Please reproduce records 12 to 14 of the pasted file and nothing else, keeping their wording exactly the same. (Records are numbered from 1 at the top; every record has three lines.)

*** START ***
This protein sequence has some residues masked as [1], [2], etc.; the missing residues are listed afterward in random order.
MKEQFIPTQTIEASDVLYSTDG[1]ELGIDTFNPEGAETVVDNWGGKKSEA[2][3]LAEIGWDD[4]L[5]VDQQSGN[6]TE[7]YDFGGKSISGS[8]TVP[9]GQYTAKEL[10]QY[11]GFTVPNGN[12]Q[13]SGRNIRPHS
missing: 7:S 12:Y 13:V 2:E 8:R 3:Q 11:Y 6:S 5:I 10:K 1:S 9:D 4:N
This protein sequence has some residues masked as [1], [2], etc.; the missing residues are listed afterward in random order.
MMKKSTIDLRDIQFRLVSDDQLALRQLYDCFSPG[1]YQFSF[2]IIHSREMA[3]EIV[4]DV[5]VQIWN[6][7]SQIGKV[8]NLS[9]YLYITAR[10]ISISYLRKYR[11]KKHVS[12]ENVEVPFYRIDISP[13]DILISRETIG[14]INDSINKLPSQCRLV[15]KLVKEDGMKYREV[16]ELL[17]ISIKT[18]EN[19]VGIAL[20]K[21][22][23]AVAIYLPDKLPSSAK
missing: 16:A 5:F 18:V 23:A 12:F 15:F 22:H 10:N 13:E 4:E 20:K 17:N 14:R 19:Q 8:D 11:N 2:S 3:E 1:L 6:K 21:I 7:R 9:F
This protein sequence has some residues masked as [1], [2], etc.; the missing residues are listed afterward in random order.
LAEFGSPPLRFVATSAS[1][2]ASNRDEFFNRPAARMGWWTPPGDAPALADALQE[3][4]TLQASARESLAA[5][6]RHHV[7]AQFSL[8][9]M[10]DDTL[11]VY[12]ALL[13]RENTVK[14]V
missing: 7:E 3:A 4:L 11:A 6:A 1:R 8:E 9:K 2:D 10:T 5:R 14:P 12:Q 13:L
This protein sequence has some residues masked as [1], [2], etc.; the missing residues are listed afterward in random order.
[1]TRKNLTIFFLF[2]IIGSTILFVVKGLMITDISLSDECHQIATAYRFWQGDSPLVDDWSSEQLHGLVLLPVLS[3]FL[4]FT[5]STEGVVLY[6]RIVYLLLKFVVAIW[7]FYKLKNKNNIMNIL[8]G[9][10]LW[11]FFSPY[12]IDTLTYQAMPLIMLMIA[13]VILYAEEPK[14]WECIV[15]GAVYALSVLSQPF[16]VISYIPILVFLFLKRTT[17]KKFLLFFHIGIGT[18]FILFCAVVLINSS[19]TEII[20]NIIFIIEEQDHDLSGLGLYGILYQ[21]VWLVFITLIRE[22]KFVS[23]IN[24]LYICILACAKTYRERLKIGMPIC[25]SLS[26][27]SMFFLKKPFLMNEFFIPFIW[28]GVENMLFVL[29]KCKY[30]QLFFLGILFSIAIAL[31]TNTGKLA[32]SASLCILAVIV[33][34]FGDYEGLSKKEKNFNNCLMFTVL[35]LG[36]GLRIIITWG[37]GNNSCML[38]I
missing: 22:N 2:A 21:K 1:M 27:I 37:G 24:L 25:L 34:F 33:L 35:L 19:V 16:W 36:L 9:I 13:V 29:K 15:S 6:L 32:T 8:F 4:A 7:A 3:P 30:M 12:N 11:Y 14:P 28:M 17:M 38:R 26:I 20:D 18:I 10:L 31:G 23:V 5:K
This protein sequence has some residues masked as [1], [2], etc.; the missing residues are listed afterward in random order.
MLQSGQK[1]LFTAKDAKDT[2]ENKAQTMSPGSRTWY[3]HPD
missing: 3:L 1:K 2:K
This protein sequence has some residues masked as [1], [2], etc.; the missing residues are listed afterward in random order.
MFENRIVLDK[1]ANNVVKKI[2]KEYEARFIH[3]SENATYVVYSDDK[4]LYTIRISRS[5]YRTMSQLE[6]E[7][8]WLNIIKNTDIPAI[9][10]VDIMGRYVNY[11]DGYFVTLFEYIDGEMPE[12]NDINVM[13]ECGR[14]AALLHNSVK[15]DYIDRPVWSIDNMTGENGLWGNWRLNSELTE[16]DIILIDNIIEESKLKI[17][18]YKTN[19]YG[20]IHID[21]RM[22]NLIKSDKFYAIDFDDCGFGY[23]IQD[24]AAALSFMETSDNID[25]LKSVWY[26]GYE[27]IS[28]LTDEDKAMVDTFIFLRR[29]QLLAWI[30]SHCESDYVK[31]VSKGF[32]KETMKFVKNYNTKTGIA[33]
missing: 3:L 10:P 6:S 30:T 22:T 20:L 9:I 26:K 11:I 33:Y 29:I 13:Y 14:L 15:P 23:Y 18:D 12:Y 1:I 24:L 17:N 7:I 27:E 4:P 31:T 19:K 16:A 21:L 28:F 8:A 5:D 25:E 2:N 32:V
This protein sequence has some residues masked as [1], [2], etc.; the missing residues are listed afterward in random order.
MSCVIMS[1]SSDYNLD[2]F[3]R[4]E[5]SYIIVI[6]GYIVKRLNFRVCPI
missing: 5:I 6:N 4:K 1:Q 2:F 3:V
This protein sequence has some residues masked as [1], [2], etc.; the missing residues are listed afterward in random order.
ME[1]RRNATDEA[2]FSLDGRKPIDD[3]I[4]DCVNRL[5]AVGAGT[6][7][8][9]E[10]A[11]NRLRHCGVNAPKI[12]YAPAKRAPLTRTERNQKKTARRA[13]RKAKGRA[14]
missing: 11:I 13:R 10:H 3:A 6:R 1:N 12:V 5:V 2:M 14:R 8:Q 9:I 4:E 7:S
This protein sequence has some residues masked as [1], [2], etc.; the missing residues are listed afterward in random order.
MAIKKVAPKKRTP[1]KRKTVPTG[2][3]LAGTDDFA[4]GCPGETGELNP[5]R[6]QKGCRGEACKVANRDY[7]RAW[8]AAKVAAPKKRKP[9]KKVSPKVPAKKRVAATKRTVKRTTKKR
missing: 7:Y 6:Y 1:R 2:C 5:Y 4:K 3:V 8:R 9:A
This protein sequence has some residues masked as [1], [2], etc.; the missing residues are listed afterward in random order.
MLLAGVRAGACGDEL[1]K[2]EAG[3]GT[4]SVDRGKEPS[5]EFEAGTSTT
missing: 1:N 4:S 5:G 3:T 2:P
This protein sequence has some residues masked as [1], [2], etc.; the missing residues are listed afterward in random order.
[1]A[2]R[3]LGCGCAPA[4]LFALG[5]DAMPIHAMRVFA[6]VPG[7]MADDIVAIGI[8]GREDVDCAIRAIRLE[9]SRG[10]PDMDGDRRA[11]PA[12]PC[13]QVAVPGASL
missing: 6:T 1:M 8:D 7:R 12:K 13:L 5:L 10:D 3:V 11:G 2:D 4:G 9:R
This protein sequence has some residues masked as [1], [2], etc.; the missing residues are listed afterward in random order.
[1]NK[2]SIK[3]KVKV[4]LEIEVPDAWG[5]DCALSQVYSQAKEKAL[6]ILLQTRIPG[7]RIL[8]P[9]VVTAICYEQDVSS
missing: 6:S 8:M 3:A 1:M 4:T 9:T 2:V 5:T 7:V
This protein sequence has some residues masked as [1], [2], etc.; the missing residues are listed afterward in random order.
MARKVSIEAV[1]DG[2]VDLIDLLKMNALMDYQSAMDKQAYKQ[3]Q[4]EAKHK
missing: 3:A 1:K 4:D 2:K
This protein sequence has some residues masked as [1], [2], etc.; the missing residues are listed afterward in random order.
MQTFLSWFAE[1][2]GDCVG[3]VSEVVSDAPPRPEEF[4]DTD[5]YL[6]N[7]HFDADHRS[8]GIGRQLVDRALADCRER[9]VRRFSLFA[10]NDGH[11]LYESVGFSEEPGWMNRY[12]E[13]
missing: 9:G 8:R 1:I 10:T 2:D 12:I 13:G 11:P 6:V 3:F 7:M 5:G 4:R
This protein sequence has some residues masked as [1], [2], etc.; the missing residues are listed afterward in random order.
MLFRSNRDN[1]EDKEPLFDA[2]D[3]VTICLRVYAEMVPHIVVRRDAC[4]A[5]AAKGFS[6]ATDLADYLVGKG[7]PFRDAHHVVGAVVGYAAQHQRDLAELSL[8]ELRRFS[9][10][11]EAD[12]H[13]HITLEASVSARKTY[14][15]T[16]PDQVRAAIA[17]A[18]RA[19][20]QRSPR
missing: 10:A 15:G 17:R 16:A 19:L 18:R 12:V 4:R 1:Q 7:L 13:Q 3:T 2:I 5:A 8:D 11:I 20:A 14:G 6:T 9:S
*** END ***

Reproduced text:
This protein sequence has some residues masked as [1], [2], etc.; the missing residues are listed afterward in random order.
[1]NK[2]SIK[3]KVKV[4]LEIEVPDAWG[5]DCALSQVYSQAKEKAL[6]ILLQTRIPG[7]RIL[8]P[9]VVTAICYEQDVSS
missing: 6:S 8:M 3:A 1:M 4:T 9:T 2:V 5:T 7:V
This protein sequence has some residues masked as [1], [2], etc.; the missing residues are listed afterward in random order.
MARKVSIEAV[1]DG[2]VDLIDLLKMNALMDYQSAMDKQAYKQ[3]Q[4]EAKHK
missing: 3:A 1:K 4:D 2:K
This protein sequence has some residues masked as [1], [2], etc.; the missing residues are listed afterward in random order.
MQTFLSWFAE[1][2]GDCVG[3]VSEVVSDAPPRPEEF[4]DTD[5]YL[6]N[7]HFDADHRS[8]GIGRQLVDRALADCRER[9]VRRFSLFA[10]NDGH[11]LYESVGFSEEPGWMNRY[12]E[13]
missing: 9:G 8:R 1:I 10:T 2:D 12:I 13:G 11:P 6:V 3:F 7:M 5:G 4:R